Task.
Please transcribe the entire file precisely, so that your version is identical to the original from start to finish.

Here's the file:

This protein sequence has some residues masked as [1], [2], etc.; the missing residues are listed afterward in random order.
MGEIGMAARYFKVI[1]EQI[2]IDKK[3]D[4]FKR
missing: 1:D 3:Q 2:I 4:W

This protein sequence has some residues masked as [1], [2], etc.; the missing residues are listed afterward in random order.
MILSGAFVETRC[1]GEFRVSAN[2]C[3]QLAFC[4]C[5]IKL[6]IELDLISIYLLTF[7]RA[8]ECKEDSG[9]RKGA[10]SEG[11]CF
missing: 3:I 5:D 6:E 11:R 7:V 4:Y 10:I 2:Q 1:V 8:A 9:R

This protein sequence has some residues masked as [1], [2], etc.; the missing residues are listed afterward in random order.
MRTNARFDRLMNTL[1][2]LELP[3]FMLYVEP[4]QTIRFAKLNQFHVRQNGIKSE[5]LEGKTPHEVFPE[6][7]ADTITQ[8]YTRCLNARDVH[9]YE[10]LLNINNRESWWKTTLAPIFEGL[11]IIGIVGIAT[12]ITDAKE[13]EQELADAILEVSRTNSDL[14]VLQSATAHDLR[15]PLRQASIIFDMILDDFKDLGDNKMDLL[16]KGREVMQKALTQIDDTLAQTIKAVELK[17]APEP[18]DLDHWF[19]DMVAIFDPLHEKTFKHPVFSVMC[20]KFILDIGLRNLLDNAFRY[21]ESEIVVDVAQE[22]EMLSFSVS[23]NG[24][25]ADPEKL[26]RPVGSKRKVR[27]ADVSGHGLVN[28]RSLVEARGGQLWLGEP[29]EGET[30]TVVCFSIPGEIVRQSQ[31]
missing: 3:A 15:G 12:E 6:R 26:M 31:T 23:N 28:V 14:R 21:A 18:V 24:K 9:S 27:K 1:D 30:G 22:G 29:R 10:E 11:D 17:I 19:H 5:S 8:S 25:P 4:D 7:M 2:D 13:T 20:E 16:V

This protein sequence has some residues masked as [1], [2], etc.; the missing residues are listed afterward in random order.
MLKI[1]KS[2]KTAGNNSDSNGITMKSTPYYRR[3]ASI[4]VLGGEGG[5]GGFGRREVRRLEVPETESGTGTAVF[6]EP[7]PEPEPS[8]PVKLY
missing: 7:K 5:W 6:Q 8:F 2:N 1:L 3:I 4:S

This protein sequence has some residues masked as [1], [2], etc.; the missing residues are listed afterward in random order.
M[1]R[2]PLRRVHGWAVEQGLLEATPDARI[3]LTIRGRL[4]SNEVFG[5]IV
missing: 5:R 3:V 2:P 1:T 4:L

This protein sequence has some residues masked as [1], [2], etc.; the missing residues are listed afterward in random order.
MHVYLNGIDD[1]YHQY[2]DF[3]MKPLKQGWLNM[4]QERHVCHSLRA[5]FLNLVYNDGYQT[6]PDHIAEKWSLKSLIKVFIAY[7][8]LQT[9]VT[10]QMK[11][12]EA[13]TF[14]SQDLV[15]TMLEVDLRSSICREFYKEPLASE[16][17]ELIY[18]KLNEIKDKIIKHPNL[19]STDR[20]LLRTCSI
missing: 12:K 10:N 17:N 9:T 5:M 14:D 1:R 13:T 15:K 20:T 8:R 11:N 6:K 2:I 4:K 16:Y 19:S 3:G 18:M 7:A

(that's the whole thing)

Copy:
This protein sequence has some residues masked as [1], [2], etc.; the missing residues are listed afterward in random order.
MGEIGMAARYFKVI[1]EQI[2]IDKK[3]D[4]FKR
missing: 1:D 3:Q 2:I 4:W

This protein sequence has some residues masked as [1], [2], etc.; the missing residues are listed afterward in random order.
MILSGAFVETRC[1]GEFRVSAN[2]C[3]QLAFC[4]C[5]IKL[6]IELDLISIYLLTF[7]RA[8]ECKEDSG[9]RKGA[10]SEG[11]CF
missing: 3:I 5:D 6:E 11:R 7:V 4:Y 10:I 2:Q 1:V 8:A 9:R

This protein sequence has some residues masked as [1], [2], etc.; the missing residues are listed afterward in random order.
MRTNARFDRLMNTL[1][2]LELP[3]FMLYVEP[4]QTIRFAKLNQFHVRQNGIKSE[5]LEGKTPHEVFPE[6][7]ADTITQ[8]YTRCLNARDVH[9]YE[10]LLNINNRESWWKTTLAPIFEGL[11]IIGIVGIAT[12]ITDAKE[13]EQELADAILEVSRTNSDL[14]VLQSATAHDLR[15]PLRQASIIFDMILDDFKDLGDNKMDLL[16]KGREVMQKALTQIDDTLAQTIKAVELK[17]APEP[18]DLDHWF[19]DMVAIFDPLHEKTFKHPVFSVMC[20]KFILDIGLRNLLDNAFRY[21]ESEIVVDVAQE[22]EMLSFSVS[23]NG[24][25]ADPEKL[26]RPVGSKRKVR[27]ADVSGHGLVN[28]RSLVEARGGQLWLGEP[29]EGET[30]TVVCFSIPGEIVRQSQ[31]
missing: 3:A 15:G 12:E 6:R 26:M 31:T 23:N 28:V 14:R 21:A 18:V 24:K 9:S 27:K 1:D 30:G 22:G 29:R 10:E 11:D 17:I 19:H 5:S 8:S 25:P 4:D 7:M 2:D 13:T 20:E 16:V

This protein sequence has some residues masked as [1], [2], etc.; the missing residues are listed afterward in random order.
MLKI[1]KS[2]KTAGNNSDSNGITMKSTPYYRR[3]ASI[4]VLGGEGG[5]GGFGRREVRRLEVPETESGTGTAVF[6]EP[7]PEPEPS[8]PVKLY
missing: 7:K 5:W 6:Q 8:F 2:N 1:L 3:I 4:S

This protein sequence has some residues masked as [1], [2], etc.; the missing residues are listed afterward in random order.
M[1]R[2]PLRRVHGWAVEQGLLEATPDARI[3]LTIRGRL[4]SNEVFG[5]IV
missing: 5:R 3:V 2:P 1:T 4:L

This protein sequence has some residues masked as [1], [2], etc.; the missing residues are listed afterward in random order.
MHVYLNGIDD[1]YHQY[2]DF[3]MKPLKQGWLNM[4]QERHVCHSLRA[5]FLNLVYNDGYQT[6]PDHIAEKWSLKSLIKVFIAY[7][8]LQT[9]VT[10]QMK[11][12]EA[13]TF[14]SQDLV[15]TMLEVDLRSSICREFYKEPLASE[16][17]ELIY[18]KLNEIKDKIIKHPNL[19]STDR[20]LLRTCSI
missing: 12:K 10:N 17:N 9:T 5:M 14:D 1:R 13:T 15:K 20:T 8:R 11:N 6:K 2:I 4:K 16:Y 19:S 3:G 18:M 7:A